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Robert Carlson

Dr. Robert Carlson, Professor

Contact Information

Office: Chem 325
Phone: (218) 726-7231
Fax: (218) 726-7394
E-mail: rcarlson@d.umn.edu

The Carlson Research Group

The research effort in Our Laboratory focuses on new methods for the synthesis of compounds of pharmaceutical importance using novel carbon/oxygen, and/or sulfur, mono- and dianions.  Recent examples of such "synthetic synthon equivalents" include:

Currently, Our Laboratory has been elaborating the use of previously developed O,S-allenic carbanions# for the synthesis of ß-hydroxybutyrolactones, a class of biologically-active compounds that represent key synthetic intermediates in the formation of a variety of substituted gamma-butyrolactones. The use of titanium(IV) and the development of a selective hydrolytic cyclization of the acetylenic sulfide have lead to a new, highly efficient and diasteroselective synthetic protocol.




Most recently, the emphasis has been on the use of new chiral acetal auxiliaries developed in Our Laboratory (see examples below) to guide the enantioselectivity of the “titanium guided” carbonyl addition process.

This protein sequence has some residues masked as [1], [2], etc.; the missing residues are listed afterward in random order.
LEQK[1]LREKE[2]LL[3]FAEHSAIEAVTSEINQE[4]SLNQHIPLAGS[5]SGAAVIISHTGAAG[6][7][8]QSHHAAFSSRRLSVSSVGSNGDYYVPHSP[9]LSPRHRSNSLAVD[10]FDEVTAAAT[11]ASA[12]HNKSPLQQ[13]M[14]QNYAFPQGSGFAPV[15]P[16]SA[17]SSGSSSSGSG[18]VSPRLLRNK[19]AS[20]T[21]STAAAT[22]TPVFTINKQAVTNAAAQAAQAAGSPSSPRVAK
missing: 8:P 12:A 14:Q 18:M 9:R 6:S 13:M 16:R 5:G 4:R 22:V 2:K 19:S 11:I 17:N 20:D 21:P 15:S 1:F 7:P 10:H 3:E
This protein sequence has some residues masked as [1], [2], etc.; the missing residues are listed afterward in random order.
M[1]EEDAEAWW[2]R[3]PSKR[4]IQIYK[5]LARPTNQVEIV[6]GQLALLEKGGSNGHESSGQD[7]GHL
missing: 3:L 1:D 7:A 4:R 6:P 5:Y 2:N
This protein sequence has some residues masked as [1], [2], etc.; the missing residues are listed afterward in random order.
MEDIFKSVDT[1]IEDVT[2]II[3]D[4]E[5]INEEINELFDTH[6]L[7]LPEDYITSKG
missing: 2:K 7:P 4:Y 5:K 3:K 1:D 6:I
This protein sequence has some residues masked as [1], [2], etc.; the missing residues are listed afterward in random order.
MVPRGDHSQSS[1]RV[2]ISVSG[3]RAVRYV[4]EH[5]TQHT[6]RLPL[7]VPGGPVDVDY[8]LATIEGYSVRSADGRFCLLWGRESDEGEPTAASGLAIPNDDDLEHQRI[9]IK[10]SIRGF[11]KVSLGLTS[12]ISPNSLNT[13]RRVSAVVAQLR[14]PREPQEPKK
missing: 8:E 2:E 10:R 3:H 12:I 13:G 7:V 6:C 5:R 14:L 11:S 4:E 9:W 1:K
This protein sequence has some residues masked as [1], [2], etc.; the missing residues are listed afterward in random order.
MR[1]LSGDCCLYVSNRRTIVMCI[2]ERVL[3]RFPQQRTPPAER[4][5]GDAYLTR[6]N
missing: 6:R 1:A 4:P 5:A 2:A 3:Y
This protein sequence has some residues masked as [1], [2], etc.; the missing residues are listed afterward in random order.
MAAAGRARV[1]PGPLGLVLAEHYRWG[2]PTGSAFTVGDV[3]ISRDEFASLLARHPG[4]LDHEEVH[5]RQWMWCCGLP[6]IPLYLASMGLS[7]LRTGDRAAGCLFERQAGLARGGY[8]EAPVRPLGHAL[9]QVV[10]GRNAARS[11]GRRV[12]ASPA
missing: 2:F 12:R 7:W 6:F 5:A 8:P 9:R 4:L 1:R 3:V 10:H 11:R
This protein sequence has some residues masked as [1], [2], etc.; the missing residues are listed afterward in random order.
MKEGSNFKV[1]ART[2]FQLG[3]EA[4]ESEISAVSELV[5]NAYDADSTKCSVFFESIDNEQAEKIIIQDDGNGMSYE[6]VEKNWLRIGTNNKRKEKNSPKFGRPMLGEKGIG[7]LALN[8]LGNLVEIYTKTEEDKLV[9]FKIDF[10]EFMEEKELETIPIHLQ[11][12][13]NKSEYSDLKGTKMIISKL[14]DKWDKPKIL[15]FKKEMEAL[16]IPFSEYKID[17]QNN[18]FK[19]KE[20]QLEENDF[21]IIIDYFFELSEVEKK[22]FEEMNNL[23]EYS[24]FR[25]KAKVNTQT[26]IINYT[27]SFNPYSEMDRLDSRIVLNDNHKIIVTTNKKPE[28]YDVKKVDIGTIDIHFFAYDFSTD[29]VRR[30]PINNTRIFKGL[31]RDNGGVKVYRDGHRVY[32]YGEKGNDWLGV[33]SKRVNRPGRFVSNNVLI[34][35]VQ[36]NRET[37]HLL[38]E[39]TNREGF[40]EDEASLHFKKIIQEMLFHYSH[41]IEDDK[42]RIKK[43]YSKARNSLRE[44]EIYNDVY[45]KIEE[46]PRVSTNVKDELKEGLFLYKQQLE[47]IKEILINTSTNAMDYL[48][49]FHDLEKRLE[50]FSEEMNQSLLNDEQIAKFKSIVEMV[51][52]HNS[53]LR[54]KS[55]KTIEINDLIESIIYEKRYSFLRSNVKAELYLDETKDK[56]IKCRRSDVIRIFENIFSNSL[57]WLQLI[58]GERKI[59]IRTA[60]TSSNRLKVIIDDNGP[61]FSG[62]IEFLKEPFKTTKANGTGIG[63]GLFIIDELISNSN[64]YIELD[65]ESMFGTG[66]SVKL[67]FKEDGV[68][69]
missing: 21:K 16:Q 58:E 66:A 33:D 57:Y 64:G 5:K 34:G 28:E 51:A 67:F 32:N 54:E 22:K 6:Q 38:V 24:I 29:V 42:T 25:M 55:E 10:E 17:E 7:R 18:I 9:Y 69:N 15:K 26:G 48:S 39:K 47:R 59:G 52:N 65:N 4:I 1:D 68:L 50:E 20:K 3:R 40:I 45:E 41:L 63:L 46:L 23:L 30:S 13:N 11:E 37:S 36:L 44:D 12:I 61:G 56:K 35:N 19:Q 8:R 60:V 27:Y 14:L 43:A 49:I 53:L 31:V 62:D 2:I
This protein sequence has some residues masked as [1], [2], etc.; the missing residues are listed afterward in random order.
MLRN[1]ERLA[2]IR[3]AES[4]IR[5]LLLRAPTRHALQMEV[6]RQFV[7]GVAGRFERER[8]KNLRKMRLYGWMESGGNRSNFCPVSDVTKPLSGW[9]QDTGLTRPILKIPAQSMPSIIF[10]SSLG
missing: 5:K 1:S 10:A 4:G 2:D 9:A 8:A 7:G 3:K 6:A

A different avenue of research is to apply Our Laboratory’s discovery of a new technique for the formation of unsymmetrical dithioacetals from imino dithiocarbamates to make chiral dithioacetals derived from amino acids. These unsymmetrical 30 amino dithioacetals are designed to allow the generation of stabilized dithiomethyl carbanions as synthetically useful reagents for the preparation of chiral α-hydroxy aldehydes (see below).

Example:  The Use of a Proline-based Chiral Unsymmetrical Dithioacetal Anions for The Generation of Chiral α-Hydroxyaldehydes

Members of the Carlson Research Group

Dr. Sangeeta Mereddy, Ph.D.
Cody Anderson, Graduate Student
Nathan Karp Nathan Karp, Undergraduate
Dillon Lundstrom Dillon Lundstrom, Undergraduate Research Student
Logan Pirkl Jared Gailey, Undergraduate Research Student


UMD Laboratory for Drug Discovery and Development, Dr. Alan Oyler, Director

Tunda Composites (Development of metal composites suitable as lead substitutes)

RECEPTORS (Development of combinatorial organic surface chemistry for the isolation, detection and analysis of compounds of biological interest)